One preferred utilization of the container is as a kit for sandwich making. To this end each of the compartments will be suitable for the storage of foodstuffs, including providing space for bread, meat, lettuce, tomatoes, condiments and the like, with each item being fully segregated from the others. One can also use the container for the storage of other types of meal components, such as having the container hold the various components of different types of salads. Several courses of a meal could also be contained by the present device, with one container holding a salad, another the main dish, a third the dessert and so forth. In this regard I have also contemplated that the cover or tray may have included therein brackets 46 to secure eating utensils.

Alternatively, one could use the container to segregate a wide variety of different items which are not susceptible to being contained in conventional containers such as tackle boxes or sewing boxes, as where contact between various items could damage or destroy some of the items. For instance, one could segregate dry materials from liquids or segregate caustic or acidic materials from other materials which would be damaged by contact with the caustic or acids. Thus, a container of the present type could be quite advantageously used as a chemical test kit, where the various different types of reagents needed by the technician are safely segregated into different containers.

Similarly, one could use the container of the present invention to isolate and segregate different types of medications so that the patient/user would not be in danger of having medications inadvertently mixed, or of having a powdered or tableted medication become contaminated by contact with a liquid medication.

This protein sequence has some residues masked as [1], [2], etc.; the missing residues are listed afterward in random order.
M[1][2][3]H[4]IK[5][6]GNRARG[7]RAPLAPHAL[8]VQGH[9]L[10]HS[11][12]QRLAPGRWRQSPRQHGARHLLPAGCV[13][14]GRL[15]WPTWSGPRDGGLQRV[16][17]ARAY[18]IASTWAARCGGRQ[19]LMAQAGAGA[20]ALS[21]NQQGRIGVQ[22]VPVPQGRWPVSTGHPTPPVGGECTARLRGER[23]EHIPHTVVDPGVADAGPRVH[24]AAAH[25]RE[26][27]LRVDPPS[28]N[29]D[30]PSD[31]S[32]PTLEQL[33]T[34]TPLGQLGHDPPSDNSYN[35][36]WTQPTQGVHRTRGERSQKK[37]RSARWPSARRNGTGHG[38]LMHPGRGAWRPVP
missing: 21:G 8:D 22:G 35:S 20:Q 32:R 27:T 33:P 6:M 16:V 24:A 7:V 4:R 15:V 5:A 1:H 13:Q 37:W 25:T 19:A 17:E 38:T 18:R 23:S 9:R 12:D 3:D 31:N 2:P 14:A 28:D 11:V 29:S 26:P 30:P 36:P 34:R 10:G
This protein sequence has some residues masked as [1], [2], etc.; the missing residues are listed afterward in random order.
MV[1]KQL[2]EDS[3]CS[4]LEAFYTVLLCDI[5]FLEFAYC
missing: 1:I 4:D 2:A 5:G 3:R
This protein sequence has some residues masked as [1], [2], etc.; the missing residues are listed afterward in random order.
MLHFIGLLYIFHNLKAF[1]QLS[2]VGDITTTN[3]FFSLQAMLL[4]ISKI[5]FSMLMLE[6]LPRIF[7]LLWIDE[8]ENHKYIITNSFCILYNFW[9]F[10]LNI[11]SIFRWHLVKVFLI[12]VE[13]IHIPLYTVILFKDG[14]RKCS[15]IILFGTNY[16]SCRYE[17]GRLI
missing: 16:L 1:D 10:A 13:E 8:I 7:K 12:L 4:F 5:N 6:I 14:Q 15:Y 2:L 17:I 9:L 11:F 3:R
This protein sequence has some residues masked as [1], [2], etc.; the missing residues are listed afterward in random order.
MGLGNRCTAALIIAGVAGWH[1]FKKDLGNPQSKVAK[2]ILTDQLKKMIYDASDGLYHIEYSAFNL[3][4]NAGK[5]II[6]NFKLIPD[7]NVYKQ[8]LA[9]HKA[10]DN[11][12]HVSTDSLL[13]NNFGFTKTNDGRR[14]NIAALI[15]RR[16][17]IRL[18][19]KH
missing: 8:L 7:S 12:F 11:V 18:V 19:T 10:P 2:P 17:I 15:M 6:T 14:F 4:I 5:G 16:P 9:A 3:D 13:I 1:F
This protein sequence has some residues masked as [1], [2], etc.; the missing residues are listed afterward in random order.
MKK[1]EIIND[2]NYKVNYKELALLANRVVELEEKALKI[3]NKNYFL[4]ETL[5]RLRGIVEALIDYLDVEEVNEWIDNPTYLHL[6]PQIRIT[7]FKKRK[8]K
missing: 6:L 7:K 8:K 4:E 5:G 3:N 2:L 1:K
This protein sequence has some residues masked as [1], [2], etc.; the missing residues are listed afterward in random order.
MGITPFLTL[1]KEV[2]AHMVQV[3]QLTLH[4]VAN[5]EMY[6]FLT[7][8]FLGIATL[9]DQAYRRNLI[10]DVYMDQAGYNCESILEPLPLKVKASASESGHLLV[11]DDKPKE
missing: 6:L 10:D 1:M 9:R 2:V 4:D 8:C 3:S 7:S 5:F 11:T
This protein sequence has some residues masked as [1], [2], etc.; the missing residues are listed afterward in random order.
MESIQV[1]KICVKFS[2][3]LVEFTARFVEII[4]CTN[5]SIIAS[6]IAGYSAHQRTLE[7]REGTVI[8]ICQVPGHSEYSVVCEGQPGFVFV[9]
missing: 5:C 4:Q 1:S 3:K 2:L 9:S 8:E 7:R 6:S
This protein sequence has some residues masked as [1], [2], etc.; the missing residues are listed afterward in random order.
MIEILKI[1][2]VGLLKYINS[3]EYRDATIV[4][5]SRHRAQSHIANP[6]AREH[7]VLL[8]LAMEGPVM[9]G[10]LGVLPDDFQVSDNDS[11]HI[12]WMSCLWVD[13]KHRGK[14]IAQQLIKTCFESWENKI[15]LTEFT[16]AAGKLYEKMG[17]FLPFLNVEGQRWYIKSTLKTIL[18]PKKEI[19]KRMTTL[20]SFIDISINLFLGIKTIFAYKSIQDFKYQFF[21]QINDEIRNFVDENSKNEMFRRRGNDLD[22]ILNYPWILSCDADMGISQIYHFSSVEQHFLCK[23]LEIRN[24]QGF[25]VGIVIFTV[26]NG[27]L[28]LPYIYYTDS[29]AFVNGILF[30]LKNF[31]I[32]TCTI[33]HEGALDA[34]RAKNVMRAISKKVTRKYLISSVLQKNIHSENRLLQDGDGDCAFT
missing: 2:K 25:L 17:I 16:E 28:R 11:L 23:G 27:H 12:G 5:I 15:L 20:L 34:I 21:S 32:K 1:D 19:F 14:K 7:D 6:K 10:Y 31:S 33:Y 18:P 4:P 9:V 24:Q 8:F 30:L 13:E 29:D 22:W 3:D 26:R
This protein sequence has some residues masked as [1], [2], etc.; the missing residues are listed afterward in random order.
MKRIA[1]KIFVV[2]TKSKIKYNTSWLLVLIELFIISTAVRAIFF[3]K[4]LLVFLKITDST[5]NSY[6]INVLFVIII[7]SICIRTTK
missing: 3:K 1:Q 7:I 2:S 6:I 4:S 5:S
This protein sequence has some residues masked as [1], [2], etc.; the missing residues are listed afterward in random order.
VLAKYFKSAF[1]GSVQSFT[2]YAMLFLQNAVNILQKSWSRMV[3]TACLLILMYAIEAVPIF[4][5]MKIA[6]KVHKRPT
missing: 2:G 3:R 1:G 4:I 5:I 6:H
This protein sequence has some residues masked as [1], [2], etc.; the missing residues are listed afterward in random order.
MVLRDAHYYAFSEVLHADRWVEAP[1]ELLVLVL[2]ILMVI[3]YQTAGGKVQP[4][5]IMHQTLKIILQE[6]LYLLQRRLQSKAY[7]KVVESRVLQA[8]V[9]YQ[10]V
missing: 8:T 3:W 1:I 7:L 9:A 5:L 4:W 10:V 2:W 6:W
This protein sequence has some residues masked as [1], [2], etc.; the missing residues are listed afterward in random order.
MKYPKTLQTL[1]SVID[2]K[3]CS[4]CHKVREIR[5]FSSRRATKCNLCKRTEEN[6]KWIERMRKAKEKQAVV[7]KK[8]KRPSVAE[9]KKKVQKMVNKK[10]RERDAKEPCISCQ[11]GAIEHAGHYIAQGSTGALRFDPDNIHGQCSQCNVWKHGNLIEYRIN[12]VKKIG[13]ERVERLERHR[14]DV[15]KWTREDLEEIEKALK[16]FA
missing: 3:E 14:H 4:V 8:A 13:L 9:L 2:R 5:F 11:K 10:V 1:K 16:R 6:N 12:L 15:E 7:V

Other uses will readily suggest themselves to those skilled in the art, and it is intended that all such uses are to be considered as included in the present invention.

The containers of the present invention can be manufactured in any convenient size. Obviously the size should be sufficiently large that the individual compartments 26 are of useful size for containing the desired materials or items. It is also desirable that the container 1 be small enough to be readily portable, even when filled with foodstuffs or other items. To this end, handles 48 may be attached to the outside of base 2 as shown in FIG. 3 so that larger sized containers can be more readily carried. Sizes of the containers of this invention will generally correspond to sizes of typical commercial portable coolers that are commonly sold for household, sports, travel and similar activities. These dimensions are typically 12-48 inches (30-120 cm) in length, 8-24 inches (20-60 cm) in breadth and 6-18 inches (15-45 cm) in depth, although these ranges are intended to be general and not to define precise limiting dimensions.

It will be evident from the description above that there are numerous embodiments of the present invention which, while not expressly described above, are clearly within the scope and spirit of the invention. Consequently, the above description is intended to be exemplary only and the scope of the invention is to be defined solely by the appended claims.